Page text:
"We have to go to Aunt June and Uncle Bobby's," I tell Harry.

"Why?" Mr. Nosy asks.

Like I need a reason to go see my aunt and uncle?

But, Mr. Nosy knows me well.

I've known for months this day was coming. I put off telling Harry what I had committed myself to. That's because I didn't want to have to deal with the eye-rolling and getting "The Look." You know. The one that says "You're nuts!" and "Can you make my life any more difficult than it already is?" all rolled up into "The Look."

Aunt June and Uncle Bobby are moving. They're downsizing from a big old farmhouse and barn in Pennsville to a two-bedroom ranch in sunny Florida. I'm thrilled for them. But they simply can't take along a lifetime's worth of stuff that they've accumulated in their almost 70 years of marriage.

Aunt June and Uncle Bobby are also blessed with good memories.

They remembered me saying years ago that if they ever wanted to get rid of their metal glider, they should let me know. I'd be interested in having it.

That's because it's not just any old glider. It was my Mammy and Pappy Wernetts' glider.

No one can determine how old it is but I know it's at least 60 years old because it sat on my grandparents' front porch for as long as I can remember.

I can't count the times I spent on that glider. On our weekly Sunday visits to their home in Albrightsville, we cousins fought over who would sit on it, trying to fit as many fannies on it as we could. As we got older, my girl cousins and I sat on it and glided back and forth giggling over the silly things only preteen girls can find to giggle about. As teenagers, we lazily pushed it back and forth with our penny loafers and shared our latest crushes and high school blues with each other. I remember the first time I brought Harry to the crazy chaos of a Sunday visit at my grandparents and managed to claim the glider for a few uninterrupted moments, holding hands and praying this loud rambunctious family wouldn't send him running for the hills.

I had many moments to enjoy the soothing glider by myself. My grandparents use to baby-sit me when I was very young. I contented myself for hours rocking back and forth on that old glider, looking at picture books or taking my baby doll for a ride.

I just couldn't stand the thought of that old glider being sold at the yard sale or even worse, thrown into some scrap metal heap to be melted down to become a recycled dishwasher.

"Linda, would you want Mammy and Pappy's old porch bench, too?" Aunt June asked me on the phone.

Without blinking an eye I replied, "Yes! Absolutely! I'd love to have it!"

That old porch bench was at one time a church pew. It too was a permanent fixture on my grandparents' porch. Painted gray, many a family picture was taken with generations of Wernetts sitting on it. Hard to date, my mom says it was there as long as she can remember and knows it has to be over 80 years old.

There just wasn't any way I could let this family heirloom slip through my fingers, now could I?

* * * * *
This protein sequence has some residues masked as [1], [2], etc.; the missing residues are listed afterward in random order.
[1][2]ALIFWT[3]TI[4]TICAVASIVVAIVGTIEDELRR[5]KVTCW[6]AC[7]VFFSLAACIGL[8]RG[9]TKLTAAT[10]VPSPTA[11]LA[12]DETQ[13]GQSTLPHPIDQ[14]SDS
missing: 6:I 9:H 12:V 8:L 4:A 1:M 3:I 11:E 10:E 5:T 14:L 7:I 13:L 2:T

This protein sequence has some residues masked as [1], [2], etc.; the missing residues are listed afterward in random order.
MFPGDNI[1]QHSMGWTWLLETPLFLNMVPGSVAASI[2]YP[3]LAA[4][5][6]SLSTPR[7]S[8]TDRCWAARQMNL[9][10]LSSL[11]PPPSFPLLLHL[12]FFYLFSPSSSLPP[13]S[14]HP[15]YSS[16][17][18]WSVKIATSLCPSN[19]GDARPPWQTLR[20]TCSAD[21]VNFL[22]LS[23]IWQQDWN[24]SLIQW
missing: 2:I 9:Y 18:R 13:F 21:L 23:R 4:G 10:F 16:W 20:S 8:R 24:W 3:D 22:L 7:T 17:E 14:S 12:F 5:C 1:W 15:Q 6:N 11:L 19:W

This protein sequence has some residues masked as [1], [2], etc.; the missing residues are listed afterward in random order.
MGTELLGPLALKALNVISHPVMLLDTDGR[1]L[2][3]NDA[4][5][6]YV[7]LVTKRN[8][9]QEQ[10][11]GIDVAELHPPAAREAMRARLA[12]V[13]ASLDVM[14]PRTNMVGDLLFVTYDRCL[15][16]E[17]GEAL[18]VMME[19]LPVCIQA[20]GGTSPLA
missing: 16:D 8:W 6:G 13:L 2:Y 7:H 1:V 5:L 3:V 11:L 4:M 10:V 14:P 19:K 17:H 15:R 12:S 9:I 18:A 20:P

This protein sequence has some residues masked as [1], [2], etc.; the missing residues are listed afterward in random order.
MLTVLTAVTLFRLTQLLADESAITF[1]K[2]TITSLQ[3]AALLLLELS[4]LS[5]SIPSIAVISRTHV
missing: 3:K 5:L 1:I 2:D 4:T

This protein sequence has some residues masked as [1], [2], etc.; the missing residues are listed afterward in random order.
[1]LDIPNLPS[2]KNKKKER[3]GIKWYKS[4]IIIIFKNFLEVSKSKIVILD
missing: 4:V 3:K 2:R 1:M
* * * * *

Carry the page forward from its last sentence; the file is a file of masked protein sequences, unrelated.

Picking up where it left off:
So the day I had been dreading, finally arrived. H-Day. Telling Harry Day.

"Well, you see, Aunt June and Uncle Bob are moving to Florida next Thursday and they want me to come pick up a couple of things before they leave."

"Can't your mom get them when they go out to lunch?"

"Nooooo, not really. I kind of need the pick-up truck."

"Just what are you bringing home?" he asked with suspicion.

"Uh, do you remember Mammy and Pappy 'Nett's old porch glider and bench?"

And there came "The Look."

"Where are you going to put them?" he asked sarcastically.

I'm not stupid. I knew where he would have liked to put them.

"Welllllll, I haven't quite figured that out yet. But I will," I assured him.

You know how when you're a kid, you always think things are really big but then when you get older and you see the same things from your childhood, you realize they're not as big as you thought?

Not so with the glider and the pew bench. They're still big.

As we gazed at them and the back of the pick-up, I had my doubts we were going to do this in one trip. If that were the case, boy, was there going to be a lot of eye-rolling and me getting "The Look" from you-know-who.

Uncle Bobby, Harry and I somehow managed to get them both on the truck. The pew bench hung over the tailgate but everything was secured and we were ready to roll.

A few tears were shed. Mine, because of saying good-bye to Aunt June and Uncle Bobby. Harry's, because he just couldn't believe I actually thought there was room for one more thing in the garage.

On the ride home, I kind of heard a little mumbling going on from the driver's seat. "We rent a dumpster and spent weeks cleaning things out of the house and garage and now we're filling it right back up."

I was imagining Mammy and Pappy 'Netts' old pew bench sitting on my back porch (yet to be built, but hope springs eternal in Linda's world). Plans for my glider include having our friend George refinish it in Coca Cola colors complete with the logo.

You know that old phrase, gliding through life?

That's just how I envision my golden years ... gliding through life.

And now I have a glider to do it on! How cool is that?